This ultimately creates the sense of jealousy and cowardice within Amir that ends up stopping him from saving Hassan from being raped. At the kite fighting tournament, Amir cuts down the second place kite and Hassan, his best friend and servant, runs it for him.
Father-son relationship by A Lee on Prezi
Hassan finds the kite but gets trapped in an alley with a sadistic bully. Do you think Amir can be held responsible for his actions as a child, despite his upbringing? He can be held responsible, but not completely. Baba created Amir as a jealous coward; therefore Baba is to blame for the actions Amir took in jealousy and as a coward. Where the blame lies can be shown when one considers another work, Frankenstein.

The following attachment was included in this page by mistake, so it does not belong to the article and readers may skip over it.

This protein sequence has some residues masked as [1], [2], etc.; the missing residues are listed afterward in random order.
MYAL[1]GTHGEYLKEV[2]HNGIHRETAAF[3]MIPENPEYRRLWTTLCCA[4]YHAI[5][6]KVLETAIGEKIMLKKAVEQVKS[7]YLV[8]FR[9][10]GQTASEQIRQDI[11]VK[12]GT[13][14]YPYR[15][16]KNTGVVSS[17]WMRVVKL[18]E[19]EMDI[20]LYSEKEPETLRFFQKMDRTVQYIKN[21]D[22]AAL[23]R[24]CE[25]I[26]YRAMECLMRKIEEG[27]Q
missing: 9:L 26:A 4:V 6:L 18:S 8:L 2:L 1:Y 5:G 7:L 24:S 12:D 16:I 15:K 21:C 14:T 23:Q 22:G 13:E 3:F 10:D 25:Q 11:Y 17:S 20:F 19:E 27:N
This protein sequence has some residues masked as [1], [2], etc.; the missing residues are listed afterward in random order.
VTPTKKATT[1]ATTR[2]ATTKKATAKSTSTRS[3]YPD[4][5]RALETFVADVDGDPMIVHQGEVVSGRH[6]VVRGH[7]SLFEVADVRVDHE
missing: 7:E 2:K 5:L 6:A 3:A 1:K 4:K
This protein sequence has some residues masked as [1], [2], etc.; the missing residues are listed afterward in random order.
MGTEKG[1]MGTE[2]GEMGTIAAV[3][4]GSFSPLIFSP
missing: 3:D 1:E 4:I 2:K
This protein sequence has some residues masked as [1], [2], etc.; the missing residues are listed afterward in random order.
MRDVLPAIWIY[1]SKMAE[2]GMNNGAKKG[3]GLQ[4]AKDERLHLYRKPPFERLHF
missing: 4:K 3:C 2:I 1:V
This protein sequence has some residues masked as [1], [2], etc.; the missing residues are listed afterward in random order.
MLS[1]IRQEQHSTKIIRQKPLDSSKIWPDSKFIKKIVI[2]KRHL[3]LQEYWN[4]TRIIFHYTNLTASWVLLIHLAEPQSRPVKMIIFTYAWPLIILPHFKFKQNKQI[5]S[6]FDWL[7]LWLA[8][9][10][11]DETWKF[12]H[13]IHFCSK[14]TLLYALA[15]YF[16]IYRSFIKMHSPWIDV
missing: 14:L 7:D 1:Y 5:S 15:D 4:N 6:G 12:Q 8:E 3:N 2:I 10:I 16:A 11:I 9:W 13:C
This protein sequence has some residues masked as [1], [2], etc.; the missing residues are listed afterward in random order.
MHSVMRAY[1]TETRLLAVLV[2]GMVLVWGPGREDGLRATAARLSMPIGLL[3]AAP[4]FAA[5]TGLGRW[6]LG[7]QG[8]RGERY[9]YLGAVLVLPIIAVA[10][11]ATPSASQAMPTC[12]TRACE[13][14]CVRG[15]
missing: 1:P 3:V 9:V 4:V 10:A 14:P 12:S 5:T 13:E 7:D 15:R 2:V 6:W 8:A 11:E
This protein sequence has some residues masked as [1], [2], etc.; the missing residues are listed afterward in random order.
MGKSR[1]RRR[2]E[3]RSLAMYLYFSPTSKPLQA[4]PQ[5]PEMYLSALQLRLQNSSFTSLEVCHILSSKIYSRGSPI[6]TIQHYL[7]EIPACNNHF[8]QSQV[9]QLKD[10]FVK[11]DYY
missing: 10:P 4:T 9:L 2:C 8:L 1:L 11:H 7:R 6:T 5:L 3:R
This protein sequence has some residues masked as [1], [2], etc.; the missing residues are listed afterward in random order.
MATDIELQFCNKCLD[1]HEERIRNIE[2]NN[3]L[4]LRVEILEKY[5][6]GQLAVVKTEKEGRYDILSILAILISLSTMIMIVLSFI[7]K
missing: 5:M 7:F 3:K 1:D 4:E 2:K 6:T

In Frankenstein, the doctor creates a monster, but fails to give him a conscience. Frankenstein cannot be held accountable for the horrific actions he took because that was just how he was created.
The creator is the one to be blamed. A toaster cannot stream movies just as a TV cannot cook dinner. They can only do what they were created to do. Amir was created by Baba to be a jealous, petty coward, therefore Amir cannot be held accountable for the actions he took as a child. To conclude, The Kite Runner illustrates the necessity of having an empathetic fatherly figure, by showing how a child struggles for a father-son bond, and the consequences that can arise due to the actions taken to achieve this relationship.
The relationship between Hassan and his son Sohrab, demonstrates the necessity of an empathetic father, because it shows life where a relationship between father and son can develop. Hassan listens to his son, plays with him, enjoys spending time with him, and really understands him.